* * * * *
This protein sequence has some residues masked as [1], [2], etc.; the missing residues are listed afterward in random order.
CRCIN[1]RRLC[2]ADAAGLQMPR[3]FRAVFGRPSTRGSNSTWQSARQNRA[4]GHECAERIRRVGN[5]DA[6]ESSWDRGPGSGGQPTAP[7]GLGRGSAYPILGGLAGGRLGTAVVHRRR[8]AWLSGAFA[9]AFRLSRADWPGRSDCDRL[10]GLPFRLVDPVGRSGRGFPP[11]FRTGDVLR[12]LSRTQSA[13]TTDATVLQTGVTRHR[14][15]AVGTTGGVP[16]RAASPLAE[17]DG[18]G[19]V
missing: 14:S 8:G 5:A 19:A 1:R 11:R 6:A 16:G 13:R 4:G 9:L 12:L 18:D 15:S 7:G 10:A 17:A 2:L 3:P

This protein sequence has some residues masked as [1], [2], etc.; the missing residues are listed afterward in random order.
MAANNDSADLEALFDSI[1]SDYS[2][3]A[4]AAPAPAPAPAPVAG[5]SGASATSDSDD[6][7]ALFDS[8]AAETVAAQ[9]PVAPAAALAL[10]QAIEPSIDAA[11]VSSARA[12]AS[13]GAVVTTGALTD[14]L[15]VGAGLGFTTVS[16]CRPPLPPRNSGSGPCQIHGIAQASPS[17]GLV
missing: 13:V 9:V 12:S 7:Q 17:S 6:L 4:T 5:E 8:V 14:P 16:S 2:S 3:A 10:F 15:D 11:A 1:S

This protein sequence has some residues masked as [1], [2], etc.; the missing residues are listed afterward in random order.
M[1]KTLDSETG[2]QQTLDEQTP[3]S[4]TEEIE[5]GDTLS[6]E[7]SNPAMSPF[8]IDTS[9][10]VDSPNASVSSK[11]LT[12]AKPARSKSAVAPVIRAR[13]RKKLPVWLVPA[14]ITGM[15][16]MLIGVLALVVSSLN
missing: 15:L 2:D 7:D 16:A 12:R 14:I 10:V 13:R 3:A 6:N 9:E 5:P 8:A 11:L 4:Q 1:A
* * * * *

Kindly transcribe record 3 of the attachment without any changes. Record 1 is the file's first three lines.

This protein sequence has some residues masked as [1], [2], etc.; the missing residues are listed afterward in random order.
M[1]KTLDSETG[2]QQTLDEQTP[3]S[4]TEEIE[5]GDTLS[6]E[7]SNPAMSPF[8]IDTS[9][10]VDSPNASVSSK[11]LT[12]AKPARSKSAVAPVIRAR[13]RKKLPVWLVPA[14]ITGM[15][16]MLIGVLALVVSSLN
missing: 15:L 2:D 7:D 16:A 12:R 14:I 10:V 13:R 3:A 6:N 9:E 5:P 8:A 11:L 4:Q 1:A